Holland’s much earlier exit from lockdown makes it somewhere the UK can look to for a hint of our own future.
I have done it many times before, but this time flying across the North Sea felt like crossing Checkpoint Charlie: from a dark, angry Heathrow into a bright, vibrant Schiphol. Mid-June we had had enough of Matt Hancock, lockdowns and the decelerating easing of rules, so we decided to spend the summer in Amsterdam. When we arrived on 21 June, the lockdown was already lifted. Pubs and restaurants were open with enlarged outside terraces and all shops without the yellow-vest stewards and silly signs.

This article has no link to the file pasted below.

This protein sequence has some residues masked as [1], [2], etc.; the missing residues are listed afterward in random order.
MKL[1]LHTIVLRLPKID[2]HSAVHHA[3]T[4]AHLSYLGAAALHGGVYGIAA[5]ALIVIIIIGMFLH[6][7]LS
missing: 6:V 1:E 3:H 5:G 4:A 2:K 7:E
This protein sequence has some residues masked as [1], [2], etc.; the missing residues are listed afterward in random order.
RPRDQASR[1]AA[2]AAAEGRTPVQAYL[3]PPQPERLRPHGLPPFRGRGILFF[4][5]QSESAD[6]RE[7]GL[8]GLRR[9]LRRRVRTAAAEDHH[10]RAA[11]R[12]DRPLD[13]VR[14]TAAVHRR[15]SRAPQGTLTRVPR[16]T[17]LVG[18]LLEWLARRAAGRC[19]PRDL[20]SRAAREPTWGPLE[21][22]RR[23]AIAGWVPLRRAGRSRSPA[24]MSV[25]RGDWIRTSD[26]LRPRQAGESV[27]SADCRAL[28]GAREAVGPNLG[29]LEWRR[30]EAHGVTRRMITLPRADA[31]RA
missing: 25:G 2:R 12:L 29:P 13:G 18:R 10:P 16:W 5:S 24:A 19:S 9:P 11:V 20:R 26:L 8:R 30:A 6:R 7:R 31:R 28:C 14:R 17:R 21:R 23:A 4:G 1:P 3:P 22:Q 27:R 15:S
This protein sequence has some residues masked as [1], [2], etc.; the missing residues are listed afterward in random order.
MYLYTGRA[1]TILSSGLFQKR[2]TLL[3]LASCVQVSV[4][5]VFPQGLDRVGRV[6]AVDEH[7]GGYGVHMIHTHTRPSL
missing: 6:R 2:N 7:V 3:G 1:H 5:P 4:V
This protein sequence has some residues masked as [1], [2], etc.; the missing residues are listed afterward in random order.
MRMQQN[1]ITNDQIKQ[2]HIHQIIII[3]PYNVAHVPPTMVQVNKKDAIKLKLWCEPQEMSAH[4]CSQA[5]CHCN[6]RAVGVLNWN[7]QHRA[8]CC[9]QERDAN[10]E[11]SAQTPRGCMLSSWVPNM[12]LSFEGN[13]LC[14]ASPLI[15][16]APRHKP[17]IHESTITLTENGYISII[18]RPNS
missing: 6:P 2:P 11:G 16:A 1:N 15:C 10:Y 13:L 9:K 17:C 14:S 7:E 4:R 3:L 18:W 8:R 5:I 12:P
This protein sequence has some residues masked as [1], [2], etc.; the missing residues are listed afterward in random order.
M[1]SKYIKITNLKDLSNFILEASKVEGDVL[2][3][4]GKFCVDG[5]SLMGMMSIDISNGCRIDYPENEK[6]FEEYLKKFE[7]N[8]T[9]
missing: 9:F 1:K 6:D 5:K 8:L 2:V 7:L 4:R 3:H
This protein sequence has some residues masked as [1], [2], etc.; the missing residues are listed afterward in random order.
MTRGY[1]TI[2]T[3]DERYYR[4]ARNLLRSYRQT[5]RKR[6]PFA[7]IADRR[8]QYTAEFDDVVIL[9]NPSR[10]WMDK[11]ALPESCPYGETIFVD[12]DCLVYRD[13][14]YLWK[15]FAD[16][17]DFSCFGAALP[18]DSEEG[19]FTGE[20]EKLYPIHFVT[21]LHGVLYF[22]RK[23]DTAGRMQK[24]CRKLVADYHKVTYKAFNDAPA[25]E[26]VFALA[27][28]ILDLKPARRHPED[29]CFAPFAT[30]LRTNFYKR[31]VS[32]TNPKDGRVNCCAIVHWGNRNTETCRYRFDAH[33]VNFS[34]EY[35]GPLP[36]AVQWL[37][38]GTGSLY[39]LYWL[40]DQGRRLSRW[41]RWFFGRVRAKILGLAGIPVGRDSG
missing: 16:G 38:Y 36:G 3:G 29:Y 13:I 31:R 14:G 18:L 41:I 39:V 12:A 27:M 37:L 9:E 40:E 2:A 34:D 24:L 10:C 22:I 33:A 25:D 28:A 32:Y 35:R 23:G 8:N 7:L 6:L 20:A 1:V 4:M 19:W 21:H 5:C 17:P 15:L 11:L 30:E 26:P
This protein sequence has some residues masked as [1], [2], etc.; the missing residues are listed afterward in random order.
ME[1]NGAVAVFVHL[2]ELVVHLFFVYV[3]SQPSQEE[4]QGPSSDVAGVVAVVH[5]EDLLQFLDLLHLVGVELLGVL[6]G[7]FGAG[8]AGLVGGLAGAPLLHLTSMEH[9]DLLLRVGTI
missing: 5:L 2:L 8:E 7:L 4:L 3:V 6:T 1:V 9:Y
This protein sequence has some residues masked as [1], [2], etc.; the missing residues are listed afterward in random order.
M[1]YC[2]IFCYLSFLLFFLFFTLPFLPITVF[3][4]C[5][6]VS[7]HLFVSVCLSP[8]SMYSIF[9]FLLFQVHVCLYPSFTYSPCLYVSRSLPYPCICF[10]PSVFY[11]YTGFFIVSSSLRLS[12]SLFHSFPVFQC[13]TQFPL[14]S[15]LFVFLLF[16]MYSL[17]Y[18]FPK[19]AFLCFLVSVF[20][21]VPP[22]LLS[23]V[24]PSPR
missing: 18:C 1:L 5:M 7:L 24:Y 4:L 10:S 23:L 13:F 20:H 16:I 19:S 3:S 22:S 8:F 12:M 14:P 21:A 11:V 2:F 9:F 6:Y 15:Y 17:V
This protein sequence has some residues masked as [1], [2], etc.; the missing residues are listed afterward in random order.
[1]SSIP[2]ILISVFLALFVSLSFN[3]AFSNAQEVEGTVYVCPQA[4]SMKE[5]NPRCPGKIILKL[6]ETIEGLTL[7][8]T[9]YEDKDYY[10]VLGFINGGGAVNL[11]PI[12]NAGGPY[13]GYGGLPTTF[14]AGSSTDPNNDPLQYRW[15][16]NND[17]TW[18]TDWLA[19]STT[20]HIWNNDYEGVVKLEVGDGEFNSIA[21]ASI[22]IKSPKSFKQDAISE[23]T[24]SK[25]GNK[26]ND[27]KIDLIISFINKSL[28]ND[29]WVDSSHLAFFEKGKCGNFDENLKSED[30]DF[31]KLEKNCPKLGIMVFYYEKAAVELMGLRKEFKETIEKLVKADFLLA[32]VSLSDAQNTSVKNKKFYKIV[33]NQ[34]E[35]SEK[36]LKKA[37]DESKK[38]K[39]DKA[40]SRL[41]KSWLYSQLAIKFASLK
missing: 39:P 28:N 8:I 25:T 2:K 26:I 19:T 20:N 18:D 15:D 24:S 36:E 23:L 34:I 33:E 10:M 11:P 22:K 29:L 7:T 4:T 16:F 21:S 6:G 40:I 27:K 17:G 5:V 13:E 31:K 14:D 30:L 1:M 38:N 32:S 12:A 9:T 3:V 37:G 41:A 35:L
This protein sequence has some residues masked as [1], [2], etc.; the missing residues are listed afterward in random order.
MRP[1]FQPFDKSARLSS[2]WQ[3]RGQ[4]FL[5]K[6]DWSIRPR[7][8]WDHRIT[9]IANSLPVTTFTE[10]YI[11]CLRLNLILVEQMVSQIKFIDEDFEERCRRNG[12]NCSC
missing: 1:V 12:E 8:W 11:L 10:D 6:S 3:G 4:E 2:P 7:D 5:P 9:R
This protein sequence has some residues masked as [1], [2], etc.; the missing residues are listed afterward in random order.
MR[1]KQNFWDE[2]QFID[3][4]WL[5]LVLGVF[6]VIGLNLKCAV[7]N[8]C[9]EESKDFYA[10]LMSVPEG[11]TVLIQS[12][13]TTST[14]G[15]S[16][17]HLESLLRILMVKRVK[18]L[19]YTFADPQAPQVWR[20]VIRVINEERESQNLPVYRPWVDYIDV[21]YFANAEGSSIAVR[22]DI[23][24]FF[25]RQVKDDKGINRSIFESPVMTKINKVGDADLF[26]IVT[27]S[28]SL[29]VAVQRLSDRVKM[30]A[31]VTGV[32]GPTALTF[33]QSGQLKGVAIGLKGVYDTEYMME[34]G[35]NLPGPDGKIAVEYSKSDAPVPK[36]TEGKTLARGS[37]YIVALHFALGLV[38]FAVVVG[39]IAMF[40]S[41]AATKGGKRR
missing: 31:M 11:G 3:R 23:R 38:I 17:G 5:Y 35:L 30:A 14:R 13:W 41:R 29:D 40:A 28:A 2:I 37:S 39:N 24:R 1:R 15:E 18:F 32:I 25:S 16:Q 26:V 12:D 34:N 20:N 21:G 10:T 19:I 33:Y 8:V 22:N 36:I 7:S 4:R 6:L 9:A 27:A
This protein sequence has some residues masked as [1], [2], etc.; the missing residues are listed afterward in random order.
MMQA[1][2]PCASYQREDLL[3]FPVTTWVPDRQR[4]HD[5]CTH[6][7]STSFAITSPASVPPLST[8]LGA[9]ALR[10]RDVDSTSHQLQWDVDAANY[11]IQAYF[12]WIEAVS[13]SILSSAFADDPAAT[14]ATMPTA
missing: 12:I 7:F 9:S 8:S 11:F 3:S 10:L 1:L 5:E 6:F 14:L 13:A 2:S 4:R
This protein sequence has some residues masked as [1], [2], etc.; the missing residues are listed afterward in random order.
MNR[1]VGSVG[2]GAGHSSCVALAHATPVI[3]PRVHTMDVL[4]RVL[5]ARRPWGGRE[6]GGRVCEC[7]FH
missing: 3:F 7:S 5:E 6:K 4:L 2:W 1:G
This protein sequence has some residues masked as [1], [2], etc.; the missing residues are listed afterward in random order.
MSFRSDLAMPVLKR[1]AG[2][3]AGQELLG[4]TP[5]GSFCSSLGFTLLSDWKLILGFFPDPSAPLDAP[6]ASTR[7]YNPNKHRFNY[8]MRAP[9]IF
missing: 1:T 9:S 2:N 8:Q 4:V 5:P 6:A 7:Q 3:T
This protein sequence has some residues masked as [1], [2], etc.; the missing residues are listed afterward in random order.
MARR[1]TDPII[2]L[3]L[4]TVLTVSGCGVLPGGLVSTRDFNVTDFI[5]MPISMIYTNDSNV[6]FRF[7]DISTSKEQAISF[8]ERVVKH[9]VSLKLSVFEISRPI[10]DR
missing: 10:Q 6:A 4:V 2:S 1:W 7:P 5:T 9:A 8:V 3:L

Holland’s covid response could be described as like Sweden’s but with an official, ‘intelligent’ lockdown that stressed individual responsibility rather than oppressive rules. The official death toll is 6,159 (equivalent to 23,275 for a UK-sized population), with 97% aged over 60 years and only four under-30 deaths (more young people drowned in the sea this summer). The difference from the UK and other more restrictive countries, in my view, is that the people are no longer afraid and have accepted they have to live with this virus. There are generally no face masks on the streets (but they are useful for identifying tourists). Most people worked through the lockdown and took their traditional summer holidays by car or sailing boat. Despite the efforts of the green-left mayor to enforce face masks and restart the panic, one could argue that Amsterdam may hold some clues about how life after lockdown hysteria may look elsewhere.